Potential Noise Source Identification in a Single Stage Rotor-Stator Compressor
2.1 Noise Generation Mechanisms
As the demand for the control of domestic environments continues to grow, state-led legislation has driven the requirement for more efficient and quieter domestic air moving technologies. Typical domestic Dyson air moving machines are driven by low speed low pressure rise compressors with Reynolds numbers below 100,000. A single stage rotor-stator research compressor was used in this work to evaluate the key aero-acoustic performance characteristics across the compressor map. A combination of low fidelity full annulus RANS CFD simulations and higher fidelity DES CFD simulations were used to investigate a range of operating points. All of the CFD simulations were validated using ducted compressor aero-acoustic measurements as well as high fidelity phase-locked hotwire measurements at various inter-stage locations.
The RANS data was used to explore the onset of stall and the bulk inter-stage flow parameters that could lead to increased noise generation. The results demonstrated that steady state RANS CFD has significant difficulty in predicting the stall margin, and this was heavily dependent on the RANS setup; the turbulence modelling applied as well as solver being used predicted notably different stall flow rates. The length of the simulated upstream and downstream duct was also assessed, and the impact of the Greitzer ‘b’ parameter was trialled in the simulations in relation to the measured data.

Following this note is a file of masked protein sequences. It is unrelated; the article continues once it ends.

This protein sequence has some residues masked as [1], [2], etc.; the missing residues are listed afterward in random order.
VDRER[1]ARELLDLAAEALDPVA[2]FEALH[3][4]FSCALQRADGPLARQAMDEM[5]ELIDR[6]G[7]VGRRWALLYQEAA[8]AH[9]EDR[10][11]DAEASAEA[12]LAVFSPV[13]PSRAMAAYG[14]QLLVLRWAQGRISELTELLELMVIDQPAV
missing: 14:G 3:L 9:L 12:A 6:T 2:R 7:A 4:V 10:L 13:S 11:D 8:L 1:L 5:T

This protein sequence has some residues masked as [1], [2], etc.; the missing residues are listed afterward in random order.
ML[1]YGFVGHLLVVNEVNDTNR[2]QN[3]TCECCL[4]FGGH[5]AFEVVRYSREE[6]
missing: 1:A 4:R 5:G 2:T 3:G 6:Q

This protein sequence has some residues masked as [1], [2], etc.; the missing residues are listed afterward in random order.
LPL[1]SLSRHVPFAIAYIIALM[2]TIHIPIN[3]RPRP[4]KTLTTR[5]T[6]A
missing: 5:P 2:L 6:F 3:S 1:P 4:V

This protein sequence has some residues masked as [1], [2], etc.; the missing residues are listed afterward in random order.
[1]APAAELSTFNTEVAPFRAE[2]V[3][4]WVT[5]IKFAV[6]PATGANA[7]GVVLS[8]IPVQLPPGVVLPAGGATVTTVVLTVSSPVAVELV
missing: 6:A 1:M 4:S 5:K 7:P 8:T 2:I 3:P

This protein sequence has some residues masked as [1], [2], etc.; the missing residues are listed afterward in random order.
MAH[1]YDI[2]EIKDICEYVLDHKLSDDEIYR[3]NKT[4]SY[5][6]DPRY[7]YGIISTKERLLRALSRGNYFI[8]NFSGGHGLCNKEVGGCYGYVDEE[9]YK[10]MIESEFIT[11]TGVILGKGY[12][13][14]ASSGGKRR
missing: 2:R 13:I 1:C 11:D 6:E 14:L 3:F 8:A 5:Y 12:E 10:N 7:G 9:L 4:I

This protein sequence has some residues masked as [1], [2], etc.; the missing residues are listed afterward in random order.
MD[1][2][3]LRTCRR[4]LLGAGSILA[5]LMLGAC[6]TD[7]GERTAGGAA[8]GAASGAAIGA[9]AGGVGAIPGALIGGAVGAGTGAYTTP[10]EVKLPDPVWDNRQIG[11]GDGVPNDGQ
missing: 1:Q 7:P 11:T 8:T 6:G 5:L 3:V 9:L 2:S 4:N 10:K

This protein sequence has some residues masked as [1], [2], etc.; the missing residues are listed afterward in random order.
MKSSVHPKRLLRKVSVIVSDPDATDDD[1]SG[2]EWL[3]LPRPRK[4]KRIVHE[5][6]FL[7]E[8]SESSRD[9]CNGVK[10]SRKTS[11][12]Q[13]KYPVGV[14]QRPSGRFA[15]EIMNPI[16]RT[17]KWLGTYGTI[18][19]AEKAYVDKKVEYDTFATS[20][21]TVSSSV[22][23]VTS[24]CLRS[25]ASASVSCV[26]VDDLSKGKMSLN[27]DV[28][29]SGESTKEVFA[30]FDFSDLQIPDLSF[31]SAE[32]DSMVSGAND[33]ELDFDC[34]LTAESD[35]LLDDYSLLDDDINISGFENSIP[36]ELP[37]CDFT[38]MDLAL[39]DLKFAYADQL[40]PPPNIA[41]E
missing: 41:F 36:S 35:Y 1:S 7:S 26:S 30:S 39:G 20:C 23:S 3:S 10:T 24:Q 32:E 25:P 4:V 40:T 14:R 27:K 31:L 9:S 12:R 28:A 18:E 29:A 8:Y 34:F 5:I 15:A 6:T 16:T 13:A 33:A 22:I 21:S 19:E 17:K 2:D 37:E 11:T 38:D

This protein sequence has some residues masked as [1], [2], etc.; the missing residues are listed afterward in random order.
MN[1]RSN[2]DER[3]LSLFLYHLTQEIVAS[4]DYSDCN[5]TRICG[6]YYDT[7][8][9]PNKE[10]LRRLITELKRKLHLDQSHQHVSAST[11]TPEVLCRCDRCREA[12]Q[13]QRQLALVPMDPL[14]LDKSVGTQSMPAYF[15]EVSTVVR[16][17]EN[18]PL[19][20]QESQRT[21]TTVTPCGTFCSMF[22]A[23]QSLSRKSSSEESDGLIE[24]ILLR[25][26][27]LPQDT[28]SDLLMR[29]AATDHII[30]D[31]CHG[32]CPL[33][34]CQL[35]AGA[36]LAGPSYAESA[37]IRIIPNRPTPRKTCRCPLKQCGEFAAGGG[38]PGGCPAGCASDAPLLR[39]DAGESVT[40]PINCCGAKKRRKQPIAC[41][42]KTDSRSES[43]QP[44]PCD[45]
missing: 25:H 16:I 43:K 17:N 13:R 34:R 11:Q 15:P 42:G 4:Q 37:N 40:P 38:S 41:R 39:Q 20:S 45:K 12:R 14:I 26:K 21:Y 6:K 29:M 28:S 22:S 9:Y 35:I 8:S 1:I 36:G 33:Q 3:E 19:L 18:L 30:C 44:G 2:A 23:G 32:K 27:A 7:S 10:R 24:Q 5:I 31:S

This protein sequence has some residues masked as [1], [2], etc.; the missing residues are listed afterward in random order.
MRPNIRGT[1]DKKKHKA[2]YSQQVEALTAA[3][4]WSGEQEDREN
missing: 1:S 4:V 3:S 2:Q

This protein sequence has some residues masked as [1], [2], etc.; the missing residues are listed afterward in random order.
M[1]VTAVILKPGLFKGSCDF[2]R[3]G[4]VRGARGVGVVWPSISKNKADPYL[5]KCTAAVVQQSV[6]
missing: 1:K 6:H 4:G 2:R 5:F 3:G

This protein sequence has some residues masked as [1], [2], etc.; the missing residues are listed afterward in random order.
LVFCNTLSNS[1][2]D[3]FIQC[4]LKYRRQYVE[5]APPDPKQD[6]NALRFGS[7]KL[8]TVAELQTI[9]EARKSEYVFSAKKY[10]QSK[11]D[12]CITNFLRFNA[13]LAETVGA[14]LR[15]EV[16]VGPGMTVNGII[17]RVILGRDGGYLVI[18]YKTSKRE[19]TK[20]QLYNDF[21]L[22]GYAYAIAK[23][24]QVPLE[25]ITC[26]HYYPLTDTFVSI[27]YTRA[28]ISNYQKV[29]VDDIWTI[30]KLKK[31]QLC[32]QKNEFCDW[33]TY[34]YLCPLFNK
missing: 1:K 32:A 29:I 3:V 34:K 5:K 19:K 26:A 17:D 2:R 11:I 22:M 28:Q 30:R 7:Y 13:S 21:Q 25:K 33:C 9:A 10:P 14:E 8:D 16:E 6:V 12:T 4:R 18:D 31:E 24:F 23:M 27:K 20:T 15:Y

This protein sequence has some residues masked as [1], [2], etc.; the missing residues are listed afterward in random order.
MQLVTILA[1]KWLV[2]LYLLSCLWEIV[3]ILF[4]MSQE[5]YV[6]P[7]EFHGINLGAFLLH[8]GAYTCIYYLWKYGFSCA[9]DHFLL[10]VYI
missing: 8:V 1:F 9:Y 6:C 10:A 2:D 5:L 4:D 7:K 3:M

A detailed investigation was completed looking at noise increases toward choke and stall, and the corresponding flow phenomena that potentially caused this. The spectral content of the flow was assessed at the extremities of the compressor map to deliver further understanding of the secondary flow features generating noise. The DES simulations were used to further interrogate the flow physics at the various compressor operating points, with keen attention being paid to the impeller tip leakage flows, impeller suction side separation, and finally wake interaction with the stator. Finally the hot-wire data was linked to the DES simulation data and used to further describe the unsteady flow features causing the increase and decrease of acoustics across the compressor operating range.